6 Benefits With Scientific Studies Of Drinking Honey With Warm Water

The concept of drinking honey with warm water isn’t alien to any of us. It has been advertised for years as a miraculous drink. We have come across ads that promote drinking honey and warm water for weight loss and fighting infections. Many popular Ayurvedic cough tonics are also based on honey. Is there any truth to these claims? Keep reading to find out.

Honey has several benefits for your health (1). This sweet and thick elixir is naturally produced by honey bees. It is commonly used as a substitute for sugar and also has many therapeutic uses for the skin, like treating wounds and burns.

There are many benefits of drinking honey with warm water. However, it is essential to note that it is the purest and unfiltered form of honey that has the most therapeutic potential (2).

The benefits of honey are:

  1. Honey exhibits powerful healing properties when applied topically and can speed up the healing of wounds and burns on the skin. These activities are mainly due to the antimicrobial, antioxidant, and anti-inflammatory properties of honey (3), (4).
  2. It can be used to treat diabetic foot ulcers. Foot ulcers are open sores that are one of the common complications that surface with diabetes, and honey can help in their healing (5).
  3. The topical application of honey can also help with acne.

Now, let us find out why it is good to have honey with warm water.

What Are The Benefits Of Drinking Honey With Warm Water?

Honey is often recommended to be consumed with warm water due to the following reasons:

1. Honey Is Antimicrobial

The antibacterial properties of honey can protect the body from infectious diseases(spesis) (6).

2. It Can Help With Cough

Honey can reduce the frequency and severity of cough in children. It can be given in a dose of 2.5 ml to children older than one year (7). However, it should not be given to a child who is below one year due to the risk of botulism.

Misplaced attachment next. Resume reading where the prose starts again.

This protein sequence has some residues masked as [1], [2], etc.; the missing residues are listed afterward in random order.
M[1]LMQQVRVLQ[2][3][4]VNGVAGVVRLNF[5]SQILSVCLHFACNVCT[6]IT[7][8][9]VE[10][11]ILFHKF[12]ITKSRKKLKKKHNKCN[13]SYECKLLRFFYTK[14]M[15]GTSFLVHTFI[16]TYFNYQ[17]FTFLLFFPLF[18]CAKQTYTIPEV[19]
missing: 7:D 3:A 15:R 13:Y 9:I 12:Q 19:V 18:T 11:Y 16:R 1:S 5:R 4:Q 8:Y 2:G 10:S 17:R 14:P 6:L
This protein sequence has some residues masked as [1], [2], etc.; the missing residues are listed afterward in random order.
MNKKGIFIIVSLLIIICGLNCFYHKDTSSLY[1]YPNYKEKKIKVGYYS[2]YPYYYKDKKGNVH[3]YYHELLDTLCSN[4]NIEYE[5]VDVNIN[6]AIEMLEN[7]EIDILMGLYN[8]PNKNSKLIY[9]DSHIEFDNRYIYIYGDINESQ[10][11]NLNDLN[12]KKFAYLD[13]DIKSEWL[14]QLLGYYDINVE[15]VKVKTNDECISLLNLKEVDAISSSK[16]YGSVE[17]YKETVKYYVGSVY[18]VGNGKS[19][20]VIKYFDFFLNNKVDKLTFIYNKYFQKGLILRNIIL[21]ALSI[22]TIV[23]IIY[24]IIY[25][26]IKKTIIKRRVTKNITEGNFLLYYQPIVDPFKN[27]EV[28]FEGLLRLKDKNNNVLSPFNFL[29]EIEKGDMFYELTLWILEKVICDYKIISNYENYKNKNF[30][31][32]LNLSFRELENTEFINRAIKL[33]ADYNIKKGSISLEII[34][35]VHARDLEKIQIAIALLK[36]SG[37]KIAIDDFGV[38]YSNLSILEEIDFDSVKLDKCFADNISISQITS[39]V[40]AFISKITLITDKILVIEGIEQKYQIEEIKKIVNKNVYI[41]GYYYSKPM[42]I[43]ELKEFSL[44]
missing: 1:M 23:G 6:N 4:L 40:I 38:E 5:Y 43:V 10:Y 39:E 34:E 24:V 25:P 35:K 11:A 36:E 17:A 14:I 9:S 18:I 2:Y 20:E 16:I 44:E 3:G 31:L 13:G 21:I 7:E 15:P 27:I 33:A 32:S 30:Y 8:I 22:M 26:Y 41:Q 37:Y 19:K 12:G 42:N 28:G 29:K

3. It Can Improve The Quality Of Sleep

Honey can also improve the quality of sleep in children with upper respiratory infections like cough (8).

4. Honey May Help Promote Digestion

It exhibits a positive effect on the gut bacteria and helps in keeping your digestive system healthy and balanced (9). Honey can also inhibit the genotoxic and harmful effects of mycotoxins when used as a substitute for processed sugar (10).

5. It May Aid Weight Loss

Substituting sugar with honey may help in weight loss in the long run (11).

6. It Can Provide Relief From Hangover

Scientific studies show that honey can reduce blood alcohol concentration in intoxicated mice (12). For best results, mix honey with half a cup of orange juice and yogurt (13).

Note: Most of these studies have been done on animals. Hence, more studies on humans are warranted to substantiate these claims.

These are the proven therapeutic uses of honey. Mentioned below are a few anecdotal claims with no scientific evidence to back them:

  1. Honey helps in flushing out toxins.
  2. Honey can improve acne when applied topically.
  3. It melts fat.
  4. It improves cognitive function.

While these are popular claims, we don’t know how true they are and cannot rely on them entirely. Some individuals need to limit their intake of honey due to its possible side effects.

Are There Any Side Effects Of Taking Honey With Warm Water?

Honey is a natural ingredient that is completely safe to be ingested most of the time. But though it is a better alternative to processed sugar, you need to consume honey in moderation if you have diabetes or acne-prone skin (14), (15).

Children under one year should not be given honey as it increases the risk of botulism (16).

What is the best time to take honey with warm water to reap the maximum benefits?

Can Honey And Warm Water Be Taken At Night Before Sleeping?

You can take honey with warm water at any time of the day. You can take this concoction at night for a sound sleep. This is especially if you or your kids have a nocturnal cold or flu (8).

While it is relatively safe to feed honey to your child, you need to consider their age to avoid complications.

Can Honey Be Given To Children?

Yes, honey can be given to children. This is because the consumption of honey was found to help reduce the severity of symptoms in children with upper respiratory infections and coughs.

However, do not give honey to children below one year as it can increase their risk of contracting botulism (16). Botulism is a rare type of poisoning triggered by a kind of bacteria called Clostridium botulinum (C. botulinum).